On Monday, I offered up three "hated" candidates I was considering buying. I say "hated" because our CAPS community rated all three candidates as one-star investments. Sometimes -- as I showed -- it pays to swim against the current.
On Monday, I focused on the potential upside of all three companies; today, I'm acknowledging the risks associated with them and calling out the one selection that my money will be behind.
Avoiding Chinese small caps
Though it's not the only reason I'll be avoiding Dangdang (NYSE: DANG ) , I promised myself at the outset of the year that I wouldn't be buying into any Chinese small-cap companies. And with a market cap of just $500 million, Dangdang definitely falls into that category.
But let's ignore that for the moment and focus on other risks. It takes time to be profitable in online retail. The process of building out fulfillment centers and offering products for razor-thin margins only works if you've become the dominant player in e-tailing.
Sadly, Dangdang is at a disadvantage. Right now, Taobao owns 49% of the market share in China, and 360buy.com owns another 18% of it. It will be very tough to expand with these two players having already established a formidable presence.
In the end, though, I'm not worried. If Dangdang becomes the e-tailer in China, it will grow to be many hundreds of times bigger than it is today, and I can pick up shares later, when there's less risk involved.
A doomed business model?
In my initial write-up, I focused on how Pandora (NYSE: P ) was disrupting the business plans of radio leader Sirius XM (Nasdaq: SIRI ) . I'm a big fan of Pandora's Music Genome Project and its ability to create personalized listening stations, and Pandora is quickly encroaching on Sirius' presence in automobiles.
There's a catch, though: By focusing primarily on revenue through advertisements, the business may simply not be sustainable. Through the first three quarters of 2011, revenue from advertising made up 87% of all revenue. When you consider the fact that mobile streaming is likely the future of Internet radio, and that mobile advertising will likely generate less revenue than ads streamed through to a computer, you see problems starting to form.
But even more alarming is this: Pandora's content acquisition costs. That's really a fancy way of saying that the company has to pay royalties for every hour of radio that users listen to. Right now, those payments eat up a whopping 52% of revenue.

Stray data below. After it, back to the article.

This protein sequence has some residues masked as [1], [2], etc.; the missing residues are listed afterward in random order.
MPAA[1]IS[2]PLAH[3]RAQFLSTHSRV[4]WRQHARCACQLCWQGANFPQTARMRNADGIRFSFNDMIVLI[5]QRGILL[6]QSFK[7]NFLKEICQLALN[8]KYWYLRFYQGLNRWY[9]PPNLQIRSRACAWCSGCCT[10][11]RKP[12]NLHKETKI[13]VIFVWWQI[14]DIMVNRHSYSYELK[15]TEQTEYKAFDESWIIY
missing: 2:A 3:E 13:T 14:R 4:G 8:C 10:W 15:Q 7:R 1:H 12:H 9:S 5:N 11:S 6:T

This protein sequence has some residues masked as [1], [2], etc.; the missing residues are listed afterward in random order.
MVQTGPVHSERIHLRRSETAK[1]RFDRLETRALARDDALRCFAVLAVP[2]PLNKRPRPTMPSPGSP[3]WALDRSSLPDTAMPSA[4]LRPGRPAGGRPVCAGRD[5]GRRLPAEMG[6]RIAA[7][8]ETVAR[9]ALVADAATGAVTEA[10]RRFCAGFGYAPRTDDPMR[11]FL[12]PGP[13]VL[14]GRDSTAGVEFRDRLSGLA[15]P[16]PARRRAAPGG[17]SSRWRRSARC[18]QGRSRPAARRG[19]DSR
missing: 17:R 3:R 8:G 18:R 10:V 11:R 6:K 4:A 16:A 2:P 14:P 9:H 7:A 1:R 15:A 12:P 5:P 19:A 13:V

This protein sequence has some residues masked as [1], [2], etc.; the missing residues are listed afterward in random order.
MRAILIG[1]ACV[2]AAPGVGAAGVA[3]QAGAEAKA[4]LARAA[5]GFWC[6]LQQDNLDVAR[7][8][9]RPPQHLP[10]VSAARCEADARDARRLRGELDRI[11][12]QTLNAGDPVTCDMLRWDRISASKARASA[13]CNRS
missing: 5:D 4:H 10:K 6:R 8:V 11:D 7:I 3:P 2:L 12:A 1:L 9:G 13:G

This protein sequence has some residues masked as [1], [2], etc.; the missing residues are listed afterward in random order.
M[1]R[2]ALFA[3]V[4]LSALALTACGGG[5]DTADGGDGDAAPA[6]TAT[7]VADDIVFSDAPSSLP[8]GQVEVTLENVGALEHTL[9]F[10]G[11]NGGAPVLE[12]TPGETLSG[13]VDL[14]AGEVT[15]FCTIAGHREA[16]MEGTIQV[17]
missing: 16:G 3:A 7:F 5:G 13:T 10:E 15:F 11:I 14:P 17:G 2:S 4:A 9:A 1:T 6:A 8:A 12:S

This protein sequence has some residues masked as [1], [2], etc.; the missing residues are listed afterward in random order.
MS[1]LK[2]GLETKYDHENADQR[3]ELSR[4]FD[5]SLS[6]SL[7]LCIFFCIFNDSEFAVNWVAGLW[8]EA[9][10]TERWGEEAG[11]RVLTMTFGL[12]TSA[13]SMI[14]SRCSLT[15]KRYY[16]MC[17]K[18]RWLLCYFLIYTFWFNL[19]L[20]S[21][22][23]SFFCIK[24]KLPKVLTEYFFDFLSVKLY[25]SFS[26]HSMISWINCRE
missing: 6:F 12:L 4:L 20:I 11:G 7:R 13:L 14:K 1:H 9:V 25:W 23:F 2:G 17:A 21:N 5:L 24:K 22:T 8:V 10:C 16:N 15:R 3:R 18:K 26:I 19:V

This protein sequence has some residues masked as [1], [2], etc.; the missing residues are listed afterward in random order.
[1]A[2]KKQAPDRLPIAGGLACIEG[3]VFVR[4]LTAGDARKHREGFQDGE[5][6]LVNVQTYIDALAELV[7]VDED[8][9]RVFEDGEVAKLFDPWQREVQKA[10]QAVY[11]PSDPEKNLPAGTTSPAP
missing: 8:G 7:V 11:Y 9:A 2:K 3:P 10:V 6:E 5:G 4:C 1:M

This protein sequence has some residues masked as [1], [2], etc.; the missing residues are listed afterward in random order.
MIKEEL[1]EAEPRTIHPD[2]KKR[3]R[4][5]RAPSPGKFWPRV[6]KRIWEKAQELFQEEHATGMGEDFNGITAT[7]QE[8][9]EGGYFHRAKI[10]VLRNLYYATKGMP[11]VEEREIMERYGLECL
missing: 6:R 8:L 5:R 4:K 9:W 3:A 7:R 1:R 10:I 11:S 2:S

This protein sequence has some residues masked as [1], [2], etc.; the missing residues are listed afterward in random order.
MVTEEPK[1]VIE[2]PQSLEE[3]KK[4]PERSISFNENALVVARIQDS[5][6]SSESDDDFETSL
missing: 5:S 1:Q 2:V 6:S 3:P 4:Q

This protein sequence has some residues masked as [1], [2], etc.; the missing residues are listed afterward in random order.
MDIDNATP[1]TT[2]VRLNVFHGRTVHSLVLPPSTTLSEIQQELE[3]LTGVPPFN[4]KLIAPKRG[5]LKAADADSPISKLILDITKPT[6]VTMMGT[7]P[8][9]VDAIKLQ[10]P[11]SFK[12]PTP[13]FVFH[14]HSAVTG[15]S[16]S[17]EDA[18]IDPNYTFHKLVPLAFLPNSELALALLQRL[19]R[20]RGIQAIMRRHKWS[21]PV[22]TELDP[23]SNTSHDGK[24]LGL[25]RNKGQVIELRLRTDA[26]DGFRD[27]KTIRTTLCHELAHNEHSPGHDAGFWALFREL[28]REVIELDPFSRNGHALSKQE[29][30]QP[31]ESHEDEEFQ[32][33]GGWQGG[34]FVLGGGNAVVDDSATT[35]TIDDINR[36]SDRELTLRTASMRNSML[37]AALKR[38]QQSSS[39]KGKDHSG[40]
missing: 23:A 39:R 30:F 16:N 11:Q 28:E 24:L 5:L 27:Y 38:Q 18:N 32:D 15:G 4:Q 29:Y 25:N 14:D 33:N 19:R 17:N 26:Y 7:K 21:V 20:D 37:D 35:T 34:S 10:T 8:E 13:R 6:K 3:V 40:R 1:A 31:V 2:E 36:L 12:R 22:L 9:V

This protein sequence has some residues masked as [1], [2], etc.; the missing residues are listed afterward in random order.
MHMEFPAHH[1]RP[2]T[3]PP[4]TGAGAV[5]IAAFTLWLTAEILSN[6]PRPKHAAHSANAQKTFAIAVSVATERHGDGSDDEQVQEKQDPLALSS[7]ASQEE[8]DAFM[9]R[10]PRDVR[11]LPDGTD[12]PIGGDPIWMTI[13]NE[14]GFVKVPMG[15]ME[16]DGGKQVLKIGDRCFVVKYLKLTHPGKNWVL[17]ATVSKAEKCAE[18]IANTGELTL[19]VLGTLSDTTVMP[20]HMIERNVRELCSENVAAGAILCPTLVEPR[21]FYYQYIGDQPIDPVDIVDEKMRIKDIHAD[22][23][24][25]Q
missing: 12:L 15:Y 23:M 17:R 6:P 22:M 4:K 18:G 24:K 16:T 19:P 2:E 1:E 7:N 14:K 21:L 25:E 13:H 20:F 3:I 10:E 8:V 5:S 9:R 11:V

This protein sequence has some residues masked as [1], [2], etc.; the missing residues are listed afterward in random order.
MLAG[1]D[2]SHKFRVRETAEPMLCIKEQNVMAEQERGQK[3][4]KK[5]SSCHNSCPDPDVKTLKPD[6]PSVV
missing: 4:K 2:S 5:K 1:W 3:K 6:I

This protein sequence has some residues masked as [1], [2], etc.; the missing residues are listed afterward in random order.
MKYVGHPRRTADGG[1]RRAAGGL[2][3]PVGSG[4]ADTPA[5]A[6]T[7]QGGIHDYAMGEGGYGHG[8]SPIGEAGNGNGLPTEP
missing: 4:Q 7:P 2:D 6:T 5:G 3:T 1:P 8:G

While the number of hours of streaming grew by 120% during the first three months of 2011, the number of active users grew by just 38%. That's a huge problem when you have to pay royalties for all those hours but can only show potential advertisers that your customer base has grown by a much smaller margin.
But if any stat tells me to stay away from this company for now, it's this: Royalty payments are increasing faster than revenue. While revenue during the third quarter went up by 99%, royalty payments ballooned by 107%.
It's time for me to link in
That means that as soon as trading rules allow, I'll be putting my money -- and my All-Star CAPS profile -- behind business networking site LinkedIn (NYSE: LNKD ) . Yes, the company currently trades at 824 times earnings, but a wise man once offered sage advice about sky-high P/Es: They're the result of either a company just starting to be profitable or a company that the market rightly respects for its execution and potential. For LinkedIn, I think both are the case.
The company's three streams of revenue are all showing promising growth.
Q4 2011 Rev. Growth
Percent of All Rev.
Source: SEC filings.
With its promising new venture on the way -- Talent Pipeline -- that promises to help streamline and disrupt the human resources field, I wouldn't be surprised to see these trends continue.
And while I like the company's multiple streams of growing revenue, as well as the snowballing of its network effect -- it now has 150 million registered users -- international growth also gives investors reason to be excited.
Currently, international revenue represents just 33% of total revenue. Don't be surprised to see that number surge in the near future. The company has opened up offices in Japan, India, and Brazil, and its website will soon be available in Japanese, Swedish, Indonesian, Malay, and Korean.
With trends like that in its favor, I have no problem throwing money behind LinkedIn.
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